Cityside Column: Approval of a lawsuit could add more uncertainty to who will occupy a crucial council seat
By Jon Regardie -June 27, 2022
With the votes in the June city primary races mostly counted, and the combatants in the runoffs determined, the Los Angeles political set may be looking forward to an easy summer before things heat up again. That ain’t happening in Council District 10, and it has nothing to do with elections.
Last Wednesday, California Attorney General Rob Bonta dropped a bomb that looks likely to blow up both part of the ruling class in City Hall, and representation in the district that includes Koreatown, Crenshaw and Mid-City. It also marks the beginning of a new stage in the already fierce battle between Councilmember Mark Ridley-Thomas, and Council President Nury Martinez and the other panel members who last October suspended him in the wake of his indictment on federal bribery and conspiracy charges.
The situation may dissolve into an absolute mess. The goofy thing is that the legal ruling seemed predictable, and the current hubbub entirely preventable. One has to feel for District 10 constituents, who probably have no clue who to call when they need their council rep.
Everything stems from federal authorities arresting Ridley-Thomas in October. Prosecutors allege that, while in his previous position on the County Board of Supervisors, Ridley-Thomas used his influence to get his son admitted to a USC School of Social Work graduate program, with the university also providing a scholarship and a paid teaching gig. In return, the feds allege, Ridley-Thomas agreed to steer valuable county contracts to the school.
Ridley-Thomas, who has held elected office for more than three decades, has strongly denied all charges, but offered to step back from a public role while awaiting trial. The council instead wanted blood, and quickly voted 11-3 to suspend him. City Controller Ron Galperin then yanked Ridley-Thomas’ pay.
After the suspension, Karly Katona, Ridley-Thomas’ chief of staff, was installed as the district “caretaker.” While she represented a sense of consistency and stability, caretakers don’t get to vote at the council horseshoe. That prompted Martinez to work to put an old pal, former Council President Herb Wesson, in Ridley-Thomas’ seat, complete with voting rights. His appointment was until the end of 2022 (or sooner if Ridley-Thomas is acquitted or charges are dropped).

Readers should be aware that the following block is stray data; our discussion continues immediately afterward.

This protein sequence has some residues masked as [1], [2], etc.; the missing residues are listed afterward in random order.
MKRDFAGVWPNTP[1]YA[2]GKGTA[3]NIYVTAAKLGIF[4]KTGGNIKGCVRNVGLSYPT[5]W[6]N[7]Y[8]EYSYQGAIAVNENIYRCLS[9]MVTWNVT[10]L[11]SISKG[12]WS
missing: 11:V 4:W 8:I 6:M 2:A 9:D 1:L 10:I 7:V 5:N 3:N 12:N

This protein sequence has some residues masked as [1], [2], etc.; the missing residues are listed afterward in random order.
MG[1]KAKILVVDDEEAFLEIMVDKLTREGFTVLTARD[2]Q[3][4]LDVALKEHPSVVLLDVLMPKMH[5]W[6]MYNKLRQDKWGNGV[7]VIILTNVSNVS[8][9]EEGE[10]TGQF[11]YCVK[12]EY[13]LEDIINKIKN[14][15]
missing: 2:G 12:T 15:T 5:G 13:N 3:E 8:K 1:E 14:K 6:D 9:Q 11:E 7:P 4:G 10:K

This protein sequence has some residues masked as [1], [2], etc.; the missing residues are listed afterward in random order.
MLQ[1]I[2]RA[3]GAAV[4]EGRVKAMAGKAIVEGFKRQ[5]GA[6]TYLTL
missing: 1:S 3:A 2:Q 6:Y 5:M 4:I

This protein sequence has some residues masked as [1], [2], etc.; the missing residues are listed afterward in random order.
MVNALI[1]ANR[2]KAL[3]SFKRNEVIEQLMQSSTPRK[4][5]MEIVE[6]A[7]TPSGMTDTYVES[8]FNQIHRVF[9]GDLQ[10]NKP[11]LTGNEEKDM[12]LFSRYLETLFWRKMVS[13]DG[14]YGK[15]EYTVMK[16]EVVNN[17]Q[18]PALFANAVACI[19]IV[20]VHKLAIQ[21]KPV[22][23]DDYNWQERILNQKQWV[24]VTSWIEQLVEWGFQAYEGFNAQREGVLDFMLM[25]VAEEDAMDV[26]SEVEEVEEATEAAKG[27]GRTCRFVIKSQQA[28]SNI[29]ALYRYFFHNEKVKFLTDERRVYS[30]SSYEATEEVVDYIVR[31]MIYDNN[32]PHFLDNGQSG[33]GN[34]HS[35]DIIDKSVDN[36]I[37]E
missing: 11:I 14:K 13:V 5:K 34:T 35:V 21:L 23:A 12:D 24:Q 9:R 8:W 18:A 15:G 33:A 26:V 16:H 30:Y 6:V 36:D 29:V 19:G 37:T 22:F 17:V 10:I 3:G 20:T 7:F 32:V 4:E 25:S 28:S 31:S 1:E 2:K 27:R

That pleased some district players, but raised the hackles of Ridley-Thomas supporters, including a battalion of South L.A. religious leaders. The Southern Christian Leadership Conference and some district residents sued, partly on the grounds that Wesson had already served more than the maximum three council terms allowed. In February Superior Court Judge Mary H. Strobel halted the attempt to install Wesson, saying the suit would likely prevail.
The weirdness then got weirder. A couple weeks later Strobel put a temporary kibosh on her own move, saying the state attorney general would first need to weigh in on what is called a “quo warranto” ruling. This seemed like a sort of legal, “I think it’s cool, but go ask the other parent first to be sure,” step. Still, Martinez and her allies took it as an opportunity, and in March they voted in Wesson.
Bonta’s decision three months later looks like a smacktastic rebuke.
“We conclude that substantial questions of law exist as to whether Wesson’s appointment to the Los Angeles City Council was lawful,” Bonta writes at the top of the eight-page decision. “Further, the public interest will be served by allowing the proposed quo warranto action to proceed.”
That’s fuel to attorney John Sweeney and the team behind the lawsuit. After Bonta’s decision, he declared, “We look forward to a swift hearing back in Los Angeles Superior Court to address the great harm that is being done to CD 10 constituents by the City Council’s lack of a transparent selection process and clear violation of the City Charter.”
One thing largely overlooked is that this is an extremely rapid return for a quo warranto ruling. One very smart legal mind told me these decisions can easily take a year. This one coming in about 100 days probably speaks to what is at stake and who is involved.
The decision looks like a win for Ridley-Thomas’ camp, but it’s hard to discern any long-range payoff. The L.A. Times in March reported that one of Wesson’s first moves was firing Katona, so she seems to be out of the picture. Hence any new caretaker, or other voting replacement, would be the fourth person serving constituents since October.
Ridley-Thomas has not spoken publicly, but he is one of the sharpest operators on the political scene, with ties to community, business, labor and other leaders that date back decades. If local clergy members and others are taking steps to ensure he has a quick path back to the council seat should he be absolved, then it is probably not random.
But don’t expect Martinez to quit. Even if it turns out that installing Wesson was built on the equivalent of legal balsa wood, she can state that she gave District 10 an experienced representative and a vote, albeit temporarily.
“This was always about making sure the 10th District has a voice who knows the district and the community,” Martinez said in a prepared statement. “The people of the 10th deserve representation on this Council and I am still determined to give them that.”
The one thing everyone can agree on is the first part of the statement—that the district deserves representation. But precisely what form that takes, and when it happens, remains completely up in the air.